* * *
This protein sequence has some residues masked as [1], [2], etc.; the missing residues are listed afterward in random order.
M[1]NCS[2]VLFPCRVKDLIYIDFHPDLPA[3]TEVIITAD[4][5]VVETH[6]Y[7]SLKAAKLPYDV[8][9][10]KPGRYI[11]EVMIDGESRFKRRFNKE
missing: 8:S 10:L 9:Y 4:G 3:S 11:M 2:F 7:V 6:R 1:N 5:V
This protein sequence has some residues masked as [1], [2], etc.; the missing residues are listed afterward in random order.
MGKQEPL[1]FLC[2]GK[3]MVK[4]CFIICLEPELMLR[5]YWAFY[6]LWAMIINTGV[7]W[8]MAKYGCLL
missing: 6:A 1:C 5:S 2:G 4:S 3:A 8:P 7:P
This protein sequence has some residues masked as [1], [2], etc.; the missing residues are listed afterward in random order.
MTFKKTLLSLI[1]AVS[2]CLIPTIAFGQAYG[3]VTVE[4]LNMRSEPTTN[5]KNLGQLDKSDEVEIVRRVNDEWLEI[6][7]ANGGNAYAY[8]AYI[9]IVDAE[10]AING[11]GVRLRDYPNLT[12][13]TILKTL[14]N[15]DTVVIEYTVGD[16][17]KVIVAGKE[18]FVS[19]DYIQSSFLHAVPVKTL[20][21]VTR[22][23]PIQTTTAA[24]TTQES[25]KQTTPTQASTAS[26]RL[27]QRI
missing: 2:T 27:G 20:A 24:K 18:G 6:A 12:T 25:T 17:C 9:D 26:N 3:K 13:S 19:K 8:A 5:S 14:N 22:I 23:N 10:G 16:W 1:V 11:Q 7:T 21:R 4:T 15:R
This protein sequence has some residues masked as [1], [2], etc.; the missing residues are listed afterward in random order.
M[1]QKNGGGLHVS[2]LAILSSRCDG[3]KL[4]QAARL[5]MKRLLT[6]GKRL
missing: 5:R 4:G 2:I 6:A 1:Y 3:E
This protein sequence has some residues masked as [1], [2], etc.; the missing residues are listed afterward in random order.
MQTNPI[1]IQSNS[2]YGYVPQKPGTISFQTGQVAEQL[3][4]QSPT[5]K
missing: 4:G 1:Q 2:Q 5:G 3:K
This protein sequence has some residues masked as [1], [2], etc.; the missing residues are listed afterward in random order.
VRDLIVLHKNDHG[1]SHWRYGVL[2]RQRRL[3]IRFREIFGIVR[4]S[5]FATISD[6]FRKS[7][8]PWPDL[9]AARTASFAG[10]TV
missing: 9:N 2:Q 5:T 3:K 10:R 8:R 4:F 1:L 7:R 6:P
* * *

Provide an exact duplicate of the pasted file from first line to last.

This protein sequence has some residues masked as [1], [2], etc.; the missing residues are listed afterward in random order.
M[1]NCS[2]VLFPCRVKDLIYIDFHPDLPA[3]TEVIITAD[4][5]VVETH[6]Y[7]SLKAAKLPYDV[8][9][10]KPGRYI[11]EVMIDGESRFKRRFNKE
missing: 8:S 10:L 9:Y 4:G 3:S 11:M 2:F 7:V 6:R 1:N 5:V
This protein sequence has some residues masked as [1], [2], etc.; the missing residues are listed afterward in random order.
MGKQEPL[1]FLC[2]GK[3]MVK[4]CFIICLEPELMLR[5]YWAFY[6]LWAMIINTGV[7]W[8]MAKYGCLL
missing: 6:A 1:C 5:S 2:G 4:S 3:A 8:P 7:P
This protein sequence has some residues masked as [1], [2], etc.; the missing residues are listed afterward in random order.
MTFKKTLLSLI[1]AVS[2]CLIPTIAFGQAYG[3]VTVE[4]LNMRSEPTTN[5]KNLGQLDKSDEVEIVRRVNDEWLEI[6][7]ANGGNAYAY[8]AYI[9]IVDAE[10]AING[11]GVRLRDYPNLT[12][13]TILKTL[14]N[15]DTVVIEYTVGD[16][17]KVIVAGKE[18]FVS[19]DYIQSSFLHAVPVKTL[20][21]VTR[22][23]PIQTTTAA[24]TTQES[25]KQTTPTQASTAS[26]RL[27]QRI
missing: 2:T 27:G 20:A 24:K 18:G 6:A 12:T 25:T 17:C 9:D 26:N 3:K 13:S 19:K 8:A 5:S 14:N 22:I 23:N 10:G 16:W 1:V 11:Q 7:T 21:R 4:T 15:R
This protein sequence has some residues masked as [1], [2], etc.; the missing residues are listed afterward in random order.
M[1]QKNGGGLHVS[2]LAILSSRCDG[3]KL[4]QAARL[5]MKRLLT[6]GKRL
missing: 5:R 4:G 2:I 6:A 1:Y 3:E
This protein sequence has some residues masked as [1], [2], etc.; the missing residues are listed afterward in random order.
MQTNPI[1]IQSNS[2]YGYVPQKPGTISFQTGQVAEQL[3][4]QSPT[5]K
missing: 4:G 1:Q 2:Q 5:G 3:K
This protein sequence has some residues masked as [1], [2], etc.; the missing residues are listed afterward in random order.
VRDLIVLHKNDHG[1]SHWRYGVL[2]RQRRL[3]IRFREIFGIVR[4]S[5]FATISD[6]FRKS[7][8]PWPDL[9]AARTASFAG[10]TV
missing: 9:N 2:Q 5:T 3:K 10:R 8:R 4:F 1:L 7:R 6:P